10 Reasons to Have a Good Stash

Fabrics in storage cabinet

Inside one storage cabinet–lots of stash!

We often read that a quilter’s stash of fabric has expanded past the bounds of the studio, taking over kitchen cabinets, the linen closet, and even bins in the garage.  (We ALREADY KNEW stash was stored under the beds.)  Next week I’m going to discuss the possible need to get rid of some stash, but for now I’m listing 10 good reasons to have plenty of available fabric.

  1. Stash saves trips to the store.  Often you need “just a little” fabric to finish a project.  Pulling from your stash rather than making a trip to the store saves both time and money.
  2. Binding:  If you live at a distance from shopping, stash may be a necessity.  I live an hour from the nearest quilt shop and depend on my stash to provide binding fabric for most of my quilts.

    fabric stash

    The solids drawer; one of the batik drawers

  3. Comfort quilts:  Many guilds ask each member to make a single block for a “comfort quilt” to be given to a sick guild member.  If you can pull from stash for this, you can get it done quickly and turned in on time.

    Drawers, fabric

    Fabric in storage drawers

  4. Audition options:  You may decide to add sashing or borders to a set of blocks, and having several fabric options available allows you to lay the blocks out and “try” various fabrics, then get started at once when you find the right one.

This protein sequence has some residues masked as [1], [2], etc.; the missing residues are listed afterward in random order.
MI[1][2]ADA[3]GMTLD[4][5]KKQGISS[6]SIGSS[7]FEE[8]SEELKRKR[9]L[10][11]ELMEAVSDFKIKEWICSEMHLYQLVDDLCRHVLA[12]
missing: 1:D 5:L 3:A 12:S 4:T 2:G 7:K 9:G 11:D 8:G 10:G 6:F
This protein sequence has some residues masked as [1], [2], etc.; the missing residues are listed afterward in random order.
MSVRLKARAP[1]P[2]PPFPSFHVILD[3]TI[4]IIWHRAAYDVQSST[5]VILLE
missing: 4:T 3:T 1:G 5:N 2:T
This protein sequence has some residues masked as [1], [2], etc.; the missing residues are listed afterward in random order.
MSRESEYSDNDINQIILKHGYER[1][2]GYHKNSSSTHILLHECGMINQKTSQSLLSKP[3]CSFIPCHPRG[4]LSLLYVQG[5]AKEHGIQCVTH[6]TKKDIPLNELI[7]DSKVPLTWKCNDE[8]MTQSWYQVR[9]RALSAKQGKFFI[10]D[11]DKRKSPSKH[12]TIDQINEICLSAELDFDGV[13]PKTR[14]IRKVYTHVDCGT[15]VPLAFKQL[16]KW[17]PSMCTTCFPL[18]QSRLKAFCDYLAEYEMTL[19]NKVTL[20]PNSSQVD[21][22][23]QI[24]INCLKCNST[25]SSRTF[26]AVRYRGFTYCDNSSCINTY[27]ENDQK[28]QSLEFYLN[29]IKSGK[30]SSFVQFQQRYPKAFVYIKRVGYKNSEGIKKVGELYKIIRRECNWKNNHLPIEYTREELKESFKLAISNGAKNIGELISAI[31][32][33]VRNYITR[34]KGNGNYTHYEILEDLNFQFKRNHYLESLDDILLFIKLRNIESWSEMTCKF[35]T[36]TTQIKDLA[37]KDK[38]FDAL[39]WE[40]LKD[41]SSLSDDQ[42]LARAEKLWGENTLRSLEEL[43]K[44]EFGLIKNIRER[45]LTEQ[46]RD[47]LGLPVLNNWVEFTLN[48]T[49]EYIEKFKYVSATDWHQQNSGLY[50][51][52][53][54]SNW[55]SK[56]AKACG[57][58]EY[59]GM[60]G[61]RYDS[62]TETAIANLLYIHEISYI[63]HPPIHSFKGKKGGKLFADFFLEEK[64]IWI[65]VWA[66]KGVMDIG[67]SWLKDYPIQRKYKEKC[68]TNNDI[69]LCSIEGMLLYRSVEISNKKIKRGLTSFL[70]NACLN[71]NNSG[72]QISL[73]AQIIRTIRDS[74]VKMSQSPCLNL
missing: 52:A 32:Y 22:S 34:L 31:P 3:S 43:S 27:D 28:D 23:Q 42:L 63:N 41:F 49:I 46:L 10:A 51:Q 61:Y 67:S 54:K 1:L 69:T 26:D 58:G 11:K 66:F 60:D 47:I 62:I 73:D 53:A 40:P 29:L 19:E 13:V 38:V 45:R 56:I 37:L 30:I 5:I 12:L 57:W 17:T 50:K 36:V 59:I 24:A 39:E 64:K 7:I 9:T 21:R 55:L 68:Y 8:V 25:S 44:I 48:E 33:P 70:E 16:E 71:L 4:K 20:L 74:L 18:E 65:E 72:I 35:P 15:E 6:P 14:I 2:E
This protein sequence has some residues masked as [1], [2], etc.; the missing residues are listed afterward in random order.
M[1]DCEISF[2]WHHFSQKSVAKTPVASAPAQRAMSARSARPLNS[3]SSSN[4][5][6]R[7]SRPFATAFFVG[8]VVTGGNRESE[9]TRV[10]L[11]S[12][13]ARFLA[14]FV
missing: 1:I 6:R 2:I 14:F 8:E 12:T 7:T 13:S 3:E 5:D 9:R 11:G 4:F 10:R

nickel squares in bins

    5 inch squares–two bins!

  5. Instant gratification:  If you have adequate stash, you can start IMMEDIATELY on the wonderful quilt in the magazine that came today!  I’ve done this more than once, pulling all I need for a project from my stash, and it’s VERY satisfying!
  6. Last minute projects:  Who hasn’t been faced with a baby shower, housewarming, or other occasion with little time to make the appropriate gift?  Having the fabric you need on hand can give you a good head start.
  7. Thrift:  By purchasing fabric when it’s on sale and keeping it on hand, you can minimize the amount of full-priced fabric needed for a project.

    Blue fabric

    The blue drawer! But not even close to all the blue fabric…

  8. Try-outs:  Stash can be used to test a block pattern before deciding whether to buy fabric for a whole quilt.
  9. Backing:  Stash can be used to piece the back for a quilt, incorporating scraps or extra blocks from the front.  This provides more visual interest than one large piece of backing fabric.

    Closet fabric storage

    And a closet full of projects, and fabric, and…

  10. Usefulness and beauty:  “Have nothing in your house that you do not know to be useful, or believe to be beautiful.”  ― William Morris     We have lots of stash because fabric is beautiful as well as useful.
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